To aid in workflow – multiple models can be imported and either models or parts of a master model can be hidden, allowing painting behind the asset and into tight joints and textural creases.
* interactively handles very large 3D model data sets, scaling to over 1 million polygons
* supports large textures, up to 32K x 32K pixels (normally, single textures never need to be this large)
* handles hundreds and thousands of textures per model, over many layers
* provides single- or multi- patch UV texture map management
* supports multiple models or model instances in a single scene
* handles animated geometry and animated textures – floating point, 16-bit or 8-bit textures
In all, this means Mari is happy managing over 100 gigabyte geometry and texture data sets on a single model without slowing down artist interaction and workflow. High performance is achieved with modest hardware requirements (2-4 gigabyte system memory, .5-1 gigabyte graphics memory), with Mari automatically making efficient use of available resources and background task processes.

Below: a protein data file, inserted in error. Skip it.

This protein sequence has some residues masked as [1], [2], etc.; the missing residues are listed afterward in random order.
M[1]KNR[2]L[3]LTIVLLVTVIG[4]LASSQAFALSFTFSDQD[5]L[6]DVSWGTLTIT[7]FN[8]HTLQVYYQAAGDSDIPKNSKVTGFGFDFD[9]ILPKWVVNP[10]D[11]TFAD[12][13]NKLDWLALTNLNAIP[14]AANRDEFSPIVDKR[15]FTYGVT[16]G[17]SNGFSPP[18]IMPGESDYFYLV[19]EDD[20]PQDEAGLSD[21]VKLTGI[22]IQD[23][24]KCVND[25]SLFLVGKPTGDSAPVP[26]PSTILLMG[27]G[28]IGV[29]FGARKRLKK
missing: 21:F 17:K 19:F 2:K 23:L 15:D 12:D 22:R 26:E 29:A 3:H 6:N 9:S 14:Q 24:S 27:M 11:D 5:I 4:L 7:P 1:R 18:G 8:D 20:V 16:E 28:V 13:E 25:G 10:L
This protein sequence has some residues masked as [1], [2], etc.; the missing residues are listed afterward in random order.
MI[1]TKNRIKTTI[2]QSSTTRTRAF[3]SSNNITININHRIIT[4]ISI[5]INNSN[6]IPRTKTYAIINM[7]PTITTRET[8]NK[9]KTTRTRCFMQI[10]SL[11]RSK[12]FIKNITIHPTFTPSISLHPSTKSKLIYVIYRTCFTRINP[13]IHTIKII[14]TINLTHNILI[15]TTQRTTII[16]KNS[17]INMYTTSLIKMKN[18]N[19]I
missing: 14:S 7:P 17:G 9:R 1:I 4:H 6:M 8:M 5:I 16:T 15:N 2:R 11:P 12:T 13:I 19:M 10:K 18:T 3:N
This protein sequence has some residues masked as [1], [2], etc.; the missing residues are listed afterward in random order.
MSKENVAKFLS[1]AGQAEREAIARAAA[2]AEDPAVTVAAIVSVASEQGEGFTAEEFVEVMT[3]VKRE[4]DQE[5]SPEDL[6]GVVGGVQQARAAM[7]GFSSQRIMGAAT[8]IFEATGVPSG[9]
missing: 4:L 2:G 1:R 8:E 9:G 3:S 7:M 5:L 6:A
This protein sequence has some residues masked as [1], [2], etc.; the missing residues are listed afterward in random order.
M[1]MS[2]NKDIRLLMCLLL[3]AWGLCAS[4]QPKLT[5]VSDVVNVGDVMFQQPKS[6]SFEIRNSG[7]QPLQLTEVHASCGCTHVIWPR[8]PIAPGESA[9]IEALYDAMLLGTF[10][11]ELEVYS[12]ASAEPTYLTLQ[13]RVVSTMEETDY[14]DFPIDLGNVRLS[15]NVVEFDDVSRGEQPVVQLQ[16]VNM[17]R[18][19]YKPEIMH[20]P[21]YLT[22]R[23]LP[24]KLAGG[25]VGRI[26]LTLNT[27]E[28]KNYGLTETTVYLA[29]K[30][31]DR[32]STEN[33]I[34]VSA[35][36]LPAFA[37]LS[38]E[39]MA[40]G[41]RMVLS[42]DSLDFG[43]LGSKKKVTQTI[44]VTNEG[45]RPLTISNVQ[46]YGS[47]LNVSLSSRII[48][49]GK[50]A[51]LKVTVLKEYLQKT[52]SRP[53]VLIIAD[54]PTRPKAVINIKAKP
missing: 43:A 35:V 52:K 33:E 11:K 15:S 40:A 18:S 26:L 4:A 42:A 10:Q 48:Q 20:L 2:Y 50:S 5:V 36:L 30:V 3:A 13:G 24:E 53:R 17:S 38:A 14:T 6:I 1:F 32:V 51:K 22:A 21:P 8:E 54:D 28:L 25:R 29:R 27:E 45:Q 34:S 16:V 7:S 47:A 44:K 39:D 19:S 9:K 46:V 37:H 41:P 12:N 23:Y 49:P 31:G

Mari has a painting toolset that includes:
* a clean and intuitive GUI
* fully customizable brush engine
* paint through and clone brush (between layers and textures)
* smear/drag brush
* paint canvas transform, grid warp and free-form ‘pin’ warp
* blur and sharpen
* advanced ‘healing’ brush for seamless removal and duplication of texture detail
* overall grading and high end filtering